kamp, of this city, and consists of 860
seres. 60 under plow. It has electrical
nd water equipment. The Golden Rule
rompany of this city owned Abe
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Frank Davry of Opinion That Act of
1911 RcgardlnK Sentences la Not
Interpreted aa Intended.
SALEM. Or.. April 17. (Special.)
That section 15, chapter 127, laws 1911,
which provides for indeterminate sen
tences to the Penitentiary, has resulted
In numerous old offenders receiving
light sentences was a statement made
today by Frank Davey, bookkeeper at
the State Prison. Mr. Davey for more
than 20 years was in close touch with
the Penitentiary and has made a study
of prison management.
"The law," he said, provides that
any person who has on two prior sep
arate occasions been sentenced to serve
a term in any penitentiary or reforma
tory shall not be entitled to an inde
terminate sentence, as the act says, but
shall be sentenced to serve a definite
term of years. This enactment was
plainly intended to insure a longer
service for old offenders and repeaters,
but under the practice of many of the
courts it works out the other way and
the repeaters are always anxious to
have the sentencing court informed of
their past convictions. This is the way
it operates in many instances: The
man whose present crime would draw
an indeterminate sentence of from one
to five years and who, by reason of the
knnwledcre tf 1h np.nilentlRrv nffleialu
as to his pabf record sentences would
be forced to serve double his minimum,
or two years, before possible release,
stands a chance of drawing a flat sen
tence of one year by having the court
informed of two previous convictions.
This has happened in several instances
in this state.
Mr. Davey thinks the law should be
interpreted as suggested or it should
be changed so as to leave no doubt as
to its purpose.
Principal Reason for Movement Is Due
to Itailroad FaeiHties to II tl In
born -Meeting Date Set.
SHERWOOD. Or.. April 17. (Spe
cial.) President J. 15. Morback, of the
Sherwood Commercial Club, has called
a meeting1" for April 22, at which time
the new officers will be elected and
many matters of great importance will
be discussed.
One of the most important subjects
for discussion is the question of open
ing the campaign for a new county to
be apportioned from part ol Yamhill,
Clackamas and Washington counties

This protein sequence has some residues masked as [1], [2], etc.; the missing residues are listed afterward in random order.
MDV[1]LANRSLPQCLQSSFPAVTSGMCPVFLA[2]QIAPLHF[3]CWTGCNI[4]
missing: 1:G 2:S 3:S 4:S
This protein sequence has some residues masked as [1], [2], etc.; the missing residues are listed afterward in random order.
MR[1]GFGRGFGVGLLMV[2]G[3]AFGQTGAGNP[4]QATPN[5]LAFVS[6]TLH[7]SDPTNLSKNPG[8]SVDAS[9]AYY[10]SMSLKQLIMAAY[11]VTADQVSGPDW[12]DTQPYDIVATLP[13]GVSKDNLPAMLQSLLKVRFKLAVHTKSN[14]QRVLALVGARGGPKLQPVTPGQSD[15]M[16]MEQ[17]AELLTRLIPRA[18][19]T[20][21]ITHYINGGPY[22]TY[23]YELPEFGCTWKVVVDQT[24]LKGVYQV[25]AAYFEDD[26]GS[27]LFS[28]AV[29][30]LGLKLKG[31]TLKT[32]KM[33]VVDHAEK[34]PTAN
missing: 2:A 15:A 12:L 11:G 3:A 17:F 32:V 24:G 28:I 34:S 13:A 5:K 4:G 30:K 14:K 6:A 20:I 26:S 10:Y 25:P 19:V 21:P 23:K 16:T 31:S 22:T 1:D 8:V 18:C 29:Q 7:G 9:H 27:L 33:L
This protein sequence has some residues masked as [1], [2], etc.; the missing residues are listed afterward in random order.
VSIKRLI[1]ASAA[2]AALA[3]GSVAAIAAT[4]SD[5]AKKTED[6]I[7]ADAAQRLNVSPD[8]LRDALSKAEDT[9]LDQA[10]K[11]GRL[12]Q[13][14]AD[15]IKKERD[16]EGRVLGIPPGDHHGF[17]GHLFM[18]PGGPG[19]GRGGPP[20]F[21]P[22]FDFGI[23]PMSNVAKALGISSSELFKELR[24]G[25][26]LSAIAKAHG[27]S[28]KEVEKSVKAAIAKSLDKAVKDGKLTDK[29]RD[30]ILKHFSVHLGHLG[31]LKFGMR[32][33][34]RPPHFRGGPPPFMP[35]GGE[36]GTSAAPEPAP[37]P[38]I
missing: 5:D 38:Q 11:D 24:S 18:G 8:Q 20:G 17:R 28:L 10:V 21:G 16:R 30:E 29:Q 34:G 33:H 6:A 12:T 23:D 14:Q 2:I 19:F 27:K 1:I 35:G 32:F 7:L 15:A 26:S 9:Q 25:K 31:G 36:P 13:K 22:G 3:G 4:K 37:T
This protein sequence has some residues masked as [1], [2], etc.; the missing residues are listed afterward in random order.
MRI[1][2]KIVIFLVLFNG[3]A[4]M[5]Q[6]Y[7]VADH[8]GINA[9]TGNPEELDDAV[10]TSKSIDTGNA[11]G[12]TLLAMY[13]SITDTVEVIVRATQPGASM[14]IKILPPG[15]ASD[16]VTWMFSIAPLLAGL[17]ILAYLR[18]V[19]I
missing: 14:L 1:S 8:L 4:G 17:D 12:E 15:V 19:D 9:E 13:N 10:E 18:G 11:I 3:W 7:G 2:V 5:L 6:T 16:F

and to be known as Sherwood County.
Rev. Robert Sutcliffe.
LEBANON. Or., April 17. (Spe
cial.) Rev. Robert Sutcliffe, pas
tor of tho First Methodist Episco
pal Church of Lebanon, has ten
dered his resignation and will en
ter the Ellison-Whito Chautauqua
service as a lecturer.
Rev. Mr, Sutcliffe began his
ministry in etlement work in
London, before he was 20 years
old. A year or two later he en
gaged in the same kind of work
in Boston. Later he joined the
East Maine conference of the
Methodist Church, and for more
than 20 years has been an active
and successful minister. He has
been in Oregon for six years.
' v. ye A
f r "it
It I
This movement first was started fully
15 years ago, but the leaders gave up
the fight after a few weeks' campaign.
Plans are being made for an exten
sive campaign for the new county.
Meetings will be held, literature will
be sent broadcast to members of the
State Legislature and officials of Ore
gon fully advising them of-'the plans
of campaign, the reasons for the move
ment, etc.
The principal reason for the move
ment is the fact that Washington
County transportation facilities are not
such as will permit of a trip to the
county seat of Hillsboro within less
time than 10 to 12 hours from various
sections of the county.
Trips to pay taxes, to record deeds,
to interview county officials, to try
cases, to file suits require great loss
of time through trips over the Port
land. Eugene & Eastern and the Ore
gon Electric, often requiring many de
lays and loss of time waiting for
Dairymen and Hish-Grade Stock
Raiiera From Every Part of State
Are Expected at Monmouth.
MONMOUTH, Or., April 17. (Special.)
Polk County stockraisers have en
tered many high-grade Jerseys in the
first annual sale to be held by the
Polk County Jersey Breeders' Associa
tion, May 12, when breeders from many
sections of Oregon will exchange stock
in an attempt to improve the grades
for milking and breeding purposes.
The "announced purpose of disposing
of the high-grade stock is to secure
more of younger stock from the Jersey
Island and thus raise the standard still
While dairymen in all the farming
sections of importance in the county
will have animals for sale, Monmouth
dairymen will be the largest con
signors. Clark Hembree will have
eight cows entered. Frank Loughary,
of Monmouth, has entered six cows and
two bulls. Guy Hewitt, of Monmouth,
will contribute 1 head to the sale.
John B. Stump & Son are the largest
consignors, entering 36 head. The sec
ond largest consignor is W. O. Morrow,
of Kickreall. Twenty head are to be
sold from his herd.
Other dairymen in Polk County who
have listed stock are: Frank Lynn, o
Perry dale; Ward L. Hull, of Rickreall;
Koss Nelson, of Independence; W. P.
Allen, of Rickreall, and Fred Loy, of
Ray Pearl, of Portland, Bound Over
to Grand Jury at Albany.
ALBANY. Or.. April . 17. (Special.
Captured et Shelburn last night. Ray
Pearl, of Portland, waived examina
tion before Justice of the Peace Swan
here this morning and was bound over
tinder J:i000 bands to await the action